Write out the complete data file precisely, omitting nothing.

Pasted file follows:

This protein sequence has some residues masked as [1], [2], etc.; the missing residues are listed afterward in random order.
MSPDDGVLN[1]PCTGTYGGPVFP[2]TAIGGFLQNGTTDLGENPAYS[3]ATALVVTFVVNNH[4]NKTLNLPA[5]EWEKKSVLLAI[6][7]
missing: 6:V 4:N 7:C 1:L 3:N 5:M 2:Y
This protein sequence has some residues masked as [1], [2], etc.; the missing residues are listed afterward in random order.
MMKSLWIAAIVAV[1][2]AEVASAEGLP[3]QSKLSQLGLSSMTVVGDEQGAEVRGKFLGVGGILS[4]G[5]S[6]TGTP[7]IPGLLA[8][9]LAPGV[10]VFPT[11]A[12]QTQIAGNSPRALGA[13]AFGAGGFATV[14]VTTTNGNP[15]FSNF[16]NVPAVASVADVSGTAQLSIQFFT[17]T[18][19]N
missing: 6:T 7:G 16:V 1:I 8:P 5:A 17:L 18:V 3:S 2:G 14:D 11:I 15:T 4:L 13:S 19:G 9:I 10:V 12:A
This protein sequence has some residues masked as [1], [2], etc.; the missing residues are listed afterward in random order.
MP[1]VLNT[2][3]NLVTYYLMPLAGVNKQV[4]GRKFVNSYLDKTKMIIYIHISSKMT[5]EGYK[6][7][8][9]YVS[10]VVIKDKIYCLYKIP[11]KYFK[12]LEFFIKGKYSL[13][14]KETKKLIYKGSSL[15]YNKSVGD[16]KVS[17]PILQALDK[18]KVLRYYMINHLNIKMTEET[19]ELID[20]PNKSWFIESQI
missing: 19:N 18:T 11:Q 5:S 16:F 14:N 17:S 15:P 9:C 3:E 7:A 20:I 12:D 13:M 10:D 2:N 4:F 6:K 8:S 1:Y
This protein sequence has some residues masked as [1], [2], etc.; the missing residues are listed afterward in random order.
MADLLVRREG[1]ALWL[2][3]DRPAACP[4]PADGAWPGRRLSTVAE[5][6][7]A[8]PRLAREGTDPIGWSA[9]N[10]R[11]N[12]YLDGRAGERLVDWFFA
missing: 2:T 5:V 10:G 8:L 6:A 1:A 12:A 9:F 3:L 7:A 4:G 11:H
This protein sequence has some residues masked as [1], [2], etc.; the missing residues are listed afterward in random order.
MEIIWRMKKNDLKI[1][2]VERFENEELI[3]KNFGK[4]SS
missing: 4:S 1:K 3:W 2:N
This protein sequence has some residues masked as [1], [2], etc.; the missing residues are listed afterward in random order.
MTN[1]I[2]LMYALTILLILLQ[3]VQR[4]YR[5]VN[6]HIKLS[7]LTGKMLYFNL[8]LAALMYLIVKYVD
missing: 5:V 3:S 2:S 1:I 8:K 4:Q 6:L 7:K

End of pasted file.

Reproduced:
This protein sequence has some residues masked as [1], [2], etc.; the missing residues are listed afterward in random order.
MSPDDGVLN[1]PCTGTYGGPVFP[2]TAIGGFLQNGTTDLGENPAYS[3]ATALVVTFVVNNH[4]NKTLNLPA[5]EWEKKSVLLAI[6][7]
missing: 6:V 4:N 7:C 1:L 3:N 5:M 2:Y
This protein sequence has some residues masked as [1], [2], etc.; the missing residues are listed afterward in random order.
MMKSLWIAAIVAV[1][2]AEVASAEGLP[3]QSKLSQLGLSSMTVVGDEQGAEVRGKFLGVGGILS[4]G[5]S[6]TGTP[7]IPGLLA[8][9]LAPGV[10]VFPT[11]A[12]QTQIAGNSPRALGA[13]AFGAGGFATV[14]VTTTNGNP[15]FSNF[16]NVPAVASVADVSGTAQLSIQFFT[17]T[18][19]N
missing: 6:T 7:G 16:V 1:I 8:P 5:A 17:L 18:V 3:S 2:G 14:D 11:I 15:T 4:L 13:S 19:G 9:I 10:V 12:A
This protein sequence has some residues masked as [1], [2], etc.; the missing residues are listed afterward in random order.
MP[1]VLNT[2][3]NLVTYYLMPLAGVNKQV[4]GRKFVNSYLDKTKMIIYIHISSKMT[5]EGYK[6][7][8][9]YVS[10]VVIKDKIYCLYKIP[11]KYFK[12]LEFFIKGKYSL[13][14]KETKKLIYKGSSL[15]YNKSVGD[16]KVS[17]PILQALDK[18]KVLRYYMINHLNIKMTEET[19]ELID[20]PNKSWFIESQI
missing: 19:N 18:T 11:Q 5:S 16:F 14:N 17:S 15:P 9:C 3:E 7:A 20:I 12:D 13:M 10:D 2:N 4:F 6:K 8:S 1:Y
This protein sequence has some residues masked as [1], [2], etc.; the missing residues are listed afterward in random order.
MADLLVRREG[1]ALWL[2][3]DRPAACP[4]PADGAWPGRRLSTVAE[5][6][7]A[8]PRLAREGTDPIGWSA[9]N[10]R[11]N[12]YLDGRAGERLVDWFFA
missing: 2:T 5:V 10:G 8:L 6:A 1:A 12:A 9:F 3:L 7:A 4:G 11:H
This protein sequence has some residues masked as [1], [2], etc.; the missing residues are listed afterward in random order.
MEIIWRMKKNDLKI[1][2]VERFENEELI[3]KNFGK[4]SS
missing: 4:S 1:K 3:W 2:N
This protein sequence has some residues masked as [1], [2], etc.; the missing residues are listed afterward in random order.
MTN[1]I[2]LMYALTILLILLQ[3]VQR[4]YR[5]VN[6]HIKLS[7]LTGKMLYFNL[8]LAALMYLIVKYVD
missing: 5:V 3:S 2:S 1:I 8:K 4:Q 6:L 7:K